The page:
"Close-Up Photography" by Michael Freeman
Review Date: August 20th 2004
"Close-Up Photography" is one of four books in the Digital Photography Expert range, all written by professional photographer Michael Freeman and published by Ilex. As the name suggests, this particular book concentrates on the world of close-up, still-life and macro photography from a digital point of view. The book is aimed at the photographer who wants to learn as much as possible about the theory, techniques and beauty of the close-up world. There are 160 pages brimming with 400 full colour photographs, lots of technical tips and real-life case studies to help illustrate the author's points. It's certainly a very well-presented book that belies its £17.95 price-tag, but will the advice inside actually help to improve your photography skills? Read my short review to find out.
Customers outside the UK can also order - please contact ILEX before ordering.
"Close-Up Photography" is divided into 3 main sections. The first, Another World, looks at the technical theory of close-up work. The second, The Art of Still Life, looks at the many techniques that go into creating a close-up photograph in an indoor studio environment. The third, Nature in Detail, focuses on capturing the beauty of the outdoor world, where you don't have so much control over the subject. Each section is roughly split into 50 pages of content, and is then split again into double-page spreads. So on pages 54 and 55, the author writes about composing a still life, on pages 56 and 57 he looks at the topic of minimalism, and on pages 58 and 59 props are the subject. This structure is rigidly followed throughout the book, making it easy to follow and also to browse through.
Within each of the 3 main sections, the book covers a wide range of subject matter. In the second chapter, The Art of Still Life, for example, Freeman covers photographing subject matter like glass, jeweler, food, liquids and coins and stamps. In the same chapter, he also introduces techniques about lighting, creating a white or black background, digital composites and backgrounds and settings. Each topic is limited to 2 pages, which makes "Close-Up Photography" appealingly diverse. As with the book "Digital Photography Hacks" which I reviewed a couple of weeks ago, this is one of the main strengths of "Close-Up Photography", but at the same time it doesn't read as though the author has tried to pack too much into it, or on the other hand not included enough information.
Another similarity with "Digital Photography Hacks" is that "Close-Up Photography" is a book that you will probably read by dipping into, rather than straight through from front to back. One of the first topics that I turned to was creating shadowless white photos on page 70, hoping to improve my product photography for the digital camera reviews here on PhotographyBLOG! The book's division into 3 main chapter and then 2 page topics means that you can read a few when the mood takes you, then return to the book later and read a few more.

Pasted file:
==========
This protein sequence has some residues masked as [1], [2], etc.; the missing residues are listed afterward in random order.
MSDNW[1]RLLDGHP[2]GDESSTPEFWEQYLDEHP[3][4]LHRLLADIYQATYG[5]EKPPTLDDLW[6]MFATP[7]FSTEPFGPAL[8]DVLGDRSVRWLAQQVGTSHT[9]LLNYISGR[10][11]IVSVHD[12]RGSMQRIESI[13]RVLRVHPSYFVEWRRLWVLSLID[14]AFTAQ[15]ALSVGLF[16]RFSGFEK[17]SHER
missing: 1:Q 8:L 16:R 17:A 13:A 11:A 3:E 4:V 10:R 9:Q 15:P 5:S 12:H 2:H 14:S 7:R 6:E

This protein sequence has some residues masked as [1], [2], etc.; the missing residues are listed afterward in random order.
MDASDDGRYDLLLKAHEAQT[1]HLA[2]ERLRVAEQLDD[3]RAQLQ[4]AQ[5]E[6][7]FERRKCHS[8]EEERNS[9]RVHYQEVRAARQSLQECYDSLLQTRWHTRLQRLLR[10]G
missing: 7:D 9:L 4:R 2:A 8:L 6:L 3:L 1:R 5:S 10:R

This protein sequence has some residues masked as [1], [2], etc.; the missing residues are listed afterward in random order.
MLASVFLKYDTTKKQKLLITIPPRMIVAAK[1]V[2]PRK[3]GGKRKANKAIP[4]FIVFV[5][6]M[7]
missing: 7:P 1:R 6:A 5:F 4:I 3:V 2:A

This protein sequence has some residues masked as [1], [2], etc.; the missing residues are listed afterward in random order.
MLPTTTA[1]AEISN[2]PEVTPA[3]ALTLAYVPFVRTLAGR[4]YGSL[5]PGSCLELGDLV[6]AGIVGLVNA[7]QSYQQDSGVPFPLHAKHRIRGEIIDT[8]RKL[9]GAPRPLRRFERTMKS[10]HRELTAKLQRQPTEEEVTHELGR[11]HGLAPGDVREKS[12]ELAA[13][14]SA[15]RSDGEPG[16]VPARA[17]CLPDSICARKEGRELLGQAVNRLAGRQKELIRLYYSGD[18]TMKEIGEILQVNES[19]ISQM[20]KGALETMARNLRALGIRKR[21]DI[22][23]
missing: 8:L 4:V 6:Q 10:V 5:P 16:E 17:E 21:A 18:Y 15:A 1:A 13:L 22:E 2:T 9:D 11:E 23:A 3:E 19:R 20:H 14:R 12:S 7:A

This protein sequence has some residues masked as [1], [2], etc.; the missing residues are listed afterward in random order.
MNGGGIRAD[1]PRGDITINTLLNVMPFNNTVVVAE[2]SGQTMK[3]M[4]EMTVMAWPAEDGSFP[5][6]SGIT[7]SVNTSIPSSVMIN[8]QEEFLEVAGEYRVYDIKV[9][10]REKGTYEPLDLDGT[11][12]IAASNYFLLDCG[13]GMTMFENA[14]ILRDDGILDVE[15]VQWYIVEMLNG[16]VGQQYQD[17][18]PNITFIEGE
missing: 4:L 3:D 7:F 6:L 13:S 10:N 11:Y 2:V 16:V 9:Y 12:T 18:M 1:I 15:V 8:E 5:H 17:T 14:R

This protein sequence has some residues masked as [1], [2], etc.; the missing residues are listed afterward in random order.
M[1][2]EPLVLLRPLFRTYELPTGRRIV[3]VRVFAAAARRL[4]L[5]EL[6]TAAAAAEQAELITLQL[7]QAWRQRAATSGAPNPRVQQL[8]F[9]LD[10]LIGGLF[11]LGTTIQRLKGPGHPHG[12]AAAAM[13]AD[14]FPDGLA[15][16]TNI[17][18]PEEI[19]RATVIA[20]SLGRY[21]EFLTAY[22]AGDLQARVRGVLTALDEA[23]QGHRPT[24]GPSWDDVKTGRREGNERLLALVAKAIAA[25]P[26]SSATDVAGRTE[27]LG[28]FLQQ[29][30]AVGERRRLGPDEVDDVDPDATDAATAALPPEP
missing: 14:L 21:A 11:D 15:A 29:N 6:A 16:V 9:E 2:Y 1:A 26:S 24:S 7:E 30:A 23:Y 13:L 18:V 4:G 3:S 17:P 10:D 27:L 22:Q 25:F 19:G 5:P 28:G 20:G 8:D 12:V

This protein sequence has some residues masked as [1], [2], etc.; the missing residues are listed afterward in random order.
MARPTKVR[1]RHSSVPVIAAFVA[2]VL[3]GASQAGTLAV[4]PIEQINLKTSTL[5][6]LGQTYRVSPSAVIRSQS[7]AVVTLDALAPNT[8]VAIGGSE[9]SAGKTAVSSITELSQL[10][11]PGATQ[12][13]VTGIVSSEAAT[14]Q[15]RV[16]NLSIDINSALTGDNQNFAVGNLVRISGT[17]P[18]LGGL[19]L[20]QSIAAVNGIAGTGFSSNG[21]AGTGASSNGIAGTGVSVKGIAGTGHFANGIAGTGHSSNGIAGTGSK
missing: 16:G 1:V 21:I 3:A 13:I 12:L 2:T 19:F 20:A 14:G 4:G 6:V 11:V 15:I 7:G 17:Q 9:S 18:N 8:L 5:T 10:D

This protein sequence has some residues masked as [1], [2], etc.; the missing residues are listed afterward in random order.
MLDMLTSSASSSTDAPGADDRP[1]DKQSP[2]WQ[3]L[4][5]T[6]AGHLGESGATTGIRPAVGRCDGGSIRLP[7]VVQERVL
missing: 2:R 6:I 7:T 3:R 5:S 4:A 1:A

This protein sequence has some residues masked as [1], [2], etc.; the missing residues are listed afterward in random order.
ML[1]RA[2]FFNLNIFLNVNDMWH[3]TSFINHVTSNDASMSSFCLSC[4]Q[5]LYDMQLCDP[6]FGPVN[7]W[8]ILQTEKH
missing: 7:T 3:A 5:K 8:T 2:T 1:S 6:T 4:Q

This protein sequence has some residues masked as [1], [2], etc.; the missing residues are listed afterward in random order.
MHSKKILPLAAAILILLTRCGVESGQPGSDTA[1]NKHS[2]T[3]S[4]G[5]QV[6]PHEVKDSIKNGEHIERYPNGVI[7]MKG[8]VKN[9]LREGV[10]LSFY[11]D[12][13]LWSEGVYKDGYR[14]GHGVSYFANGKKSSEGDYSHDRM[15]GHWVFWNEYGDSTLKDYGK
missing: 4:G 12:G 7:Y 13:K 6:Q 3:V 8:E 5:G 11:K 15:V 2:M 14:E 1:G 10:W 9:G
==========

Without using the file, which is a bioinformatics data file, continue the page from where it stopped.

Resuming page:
Interspersed throughout "Close-Up Photography" are a number of Case Studies (7 in total), which are usually a step-by-step guide to a real-life situation. On page 68, for example, there is a case study in which the author presents his tips and techniques for photographing a small jade horse for Smithsonian magazine. The case studies help to bring the book alive and illustrate what Freeman has been talking about in the rest of the book. I would have liked to seen a few more than the 7 that are included though, just because they are such a good idea.
Overall the book is an extremely well-written introduction to the many different facets of close-up photography. Michael Freeman hasn't sold more than 1 million books by not being either a good writer or knowledgeable. Despite being part of a series called "Digital Experts, there isn't actually too much information that is specifically about digital photography - film users will get as much out of this book as digital users. There are a few topics that will only apply to digital users - Composite Focus is a great look at combining two images together to achieve maximum depth of field - but the majority of the book will apply equally to everyone, regardless of the medium that you use.
(out of 5 stars)
"Close-Up Photography" is a superbly presented, informative introduction to still-life and nature photography, written by somebody who employs the techniques that are presented in the book on a day-to-day basis. It strikes the right balance between covering as many areas as possible and not skimping on the detail. So OK, if you're only interested in food photography, for example, then this book won't be for you, as there are only 2 pages devoted to that particular area. If you have a more general interest in close-up photography and want a well-balanced, informative introduction to as many aspects of it as possible, then "Close-Up Photography" is a great place to start.